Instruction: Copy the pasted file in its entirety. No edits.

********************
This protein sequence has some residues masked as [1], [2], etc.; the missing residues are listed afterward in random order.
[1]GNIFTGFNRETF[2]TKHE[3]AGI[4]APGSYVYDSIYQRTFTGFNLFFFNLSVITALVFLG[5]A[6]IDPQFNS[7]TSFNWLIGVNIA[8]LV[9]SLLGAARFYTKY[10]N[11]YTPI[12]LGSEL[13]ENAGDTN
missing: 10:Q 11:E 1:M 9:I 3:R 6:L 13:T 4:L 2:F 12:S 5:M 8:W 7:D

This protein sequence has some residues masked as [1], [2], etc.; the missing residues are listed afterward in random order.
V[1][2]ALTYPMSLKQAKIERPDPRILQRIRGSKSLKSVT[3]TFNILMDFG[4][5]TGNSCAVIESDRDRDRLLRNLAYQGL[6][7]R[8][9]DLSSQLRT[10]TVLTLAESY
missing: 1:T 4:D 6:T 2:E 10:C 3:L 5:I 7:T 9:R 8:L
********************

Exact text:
This protein sequence has some residues masked as [1], [2], etc.; the missing residues are listed afterward in random order.
[1]GNIFTGFNRETF[2]TKHE[3]AGI[4]APGSYVYDSIYQRTFTGFNLFFFNLSVITALVFLG[5]A[6]IDPQFNS[7]TSFNWLIGVNIA[8]LV[9]SLLGAARFYTKY[10]N[11]YTPI[12]LGSEL[13]ENAGDTN
missing: 10:Q 11:E 1:M 9:I 3:R 6:L 13:T 4:L 2:F 12:S 5:M 8:W 7:D

This protein sequence has some residues masked as [1], [2], etc.; the missing residues are listed afterward in random order.
V[1][2]ALTYPMSLKQAKIERPDPRILQRIRGSKSLKSVT[3]TFNILMDFG[4][5]TGNSCAVIESDRDRDRLLRNLAYQGL[6][7]R[8][9]DLSSQLRT[10]TVLTLAESY
missing: 1:T 4:D 6:T 2:E 10:C 3:L 5:I 7:T 9:R 8:L